Pharmaceutical primary packaging containers such as bottles, vials, blister packs, squeeze tubes, and their closure systems must perform correctly to ensure the drug product is uncompromised during the distribution cycle and shelf life. Additionally, the end-user must be able to easily open the container, as designed, when ready.
The pharmaceutical industry and regulatory agencies have created dozens of requirements drug manufacturers and distributors must satisfy for the 510(k) submission and post-release production to ensure patient safety. The container system validation and qualification process may involve mechanical and environmental tests to achieve and demonstrate compliance.
For example, designers choosing an HDPE bottle with a twist-cap for liquid containment may need to ensure it remains leak-free with cap secured at various torque values while inverted in a low-pressure (high-altitude) shipping environment. Or the breakaway (slip or removal) torque may be of interest.
At some point in the package development process, Distribution Testing on the secondary and tertiary packaging layers may be performed to evaluate the package system’s integrity.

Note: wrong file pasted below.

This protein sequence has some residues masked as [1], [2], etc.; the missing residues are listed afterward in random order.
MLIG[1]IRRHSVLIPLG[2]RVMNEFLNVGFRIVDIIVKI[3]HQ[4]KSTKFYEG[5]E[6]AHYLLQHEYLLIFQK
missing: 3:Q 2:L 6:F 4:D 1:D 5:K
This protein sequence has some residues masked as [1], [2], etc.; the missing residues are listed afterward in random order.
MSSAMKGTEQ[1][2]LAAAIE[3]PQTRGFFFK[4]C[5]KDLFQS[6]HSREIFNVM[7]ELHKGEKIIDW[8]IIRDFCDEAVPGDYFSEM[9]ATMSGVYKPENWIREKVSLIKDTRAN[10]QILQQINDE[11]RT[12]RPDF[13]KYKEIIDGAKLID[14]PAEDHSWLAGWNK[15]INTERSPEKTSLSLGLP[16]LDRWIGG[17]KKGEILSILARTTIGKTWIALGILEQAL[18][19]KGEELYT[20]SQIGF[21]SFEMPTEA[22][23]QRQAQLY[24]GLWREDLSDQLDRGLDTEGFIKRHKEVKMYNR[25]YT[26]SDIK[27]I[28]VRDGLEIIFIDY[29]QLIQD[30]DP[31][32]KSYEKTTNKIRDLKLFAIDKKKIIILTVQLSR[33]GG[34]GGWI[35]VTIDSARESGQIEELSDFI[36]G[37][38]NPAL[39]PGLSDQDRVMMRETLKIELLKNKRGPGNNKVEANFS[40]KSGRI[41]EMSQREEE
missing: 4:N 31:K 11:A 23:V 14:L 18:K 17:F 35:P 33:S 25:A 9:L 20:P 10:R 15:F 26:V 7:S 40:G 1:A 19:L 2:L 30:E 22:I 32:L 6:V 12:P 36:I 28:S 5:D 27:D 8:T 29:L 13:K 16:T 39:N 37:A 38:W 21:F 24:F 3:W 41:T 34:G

TYPES OF PHARMACEUTICAL CONTAINER AND CLOSURE TESTING
Leak test – Container closure leak tests can be performed using vacuum, gross leak, or bubble emission test methods, depending on the container and closure system design. Examples include containers with threaded or lug-style closures, vials, lids, caps, blister cards, and tamper-evident cap-and-tube systems.
Torque test – Many containers use a threaded cap or lid in the closure system. In such cases, the opening torque or torque release measurement can be evaluated. (Note: torque studies can provide useful data to resolve problems with leaking caps or seals.)
Altitude testing – Low-pressure (high altitude) testing is performed on containers in any orientation to study high altitude effects. Standard test methods and equipment are useful for evaluating all containment systems, especially liquid containers with threaded, twist-cap, or lug-style closures.
Extrusion or Ejection force – For tubes, syringes, and similar, a physical property of interest may be the force needed to expel the fluid. A variety of mechanical laboratory test methods are available to evaluate variations in fluid viscosity, or container type, for example.
(2) Cap Torque Testers with data output
(8) Bubble leak tanks with state-of-the-art controls
(9) Compression / Tensile Test Load Frames and test fixtures
(2) Temperature/Altitude Chambers
(1) Temperature/Vibration/Altitude Chamber
(4) Large, monitored Real-Time Aging Chambers controlled at +25⁰C
(23) Accelerated Aging Chambers with 108 m³ (3800 ft³) capacity and a variety of temperature levels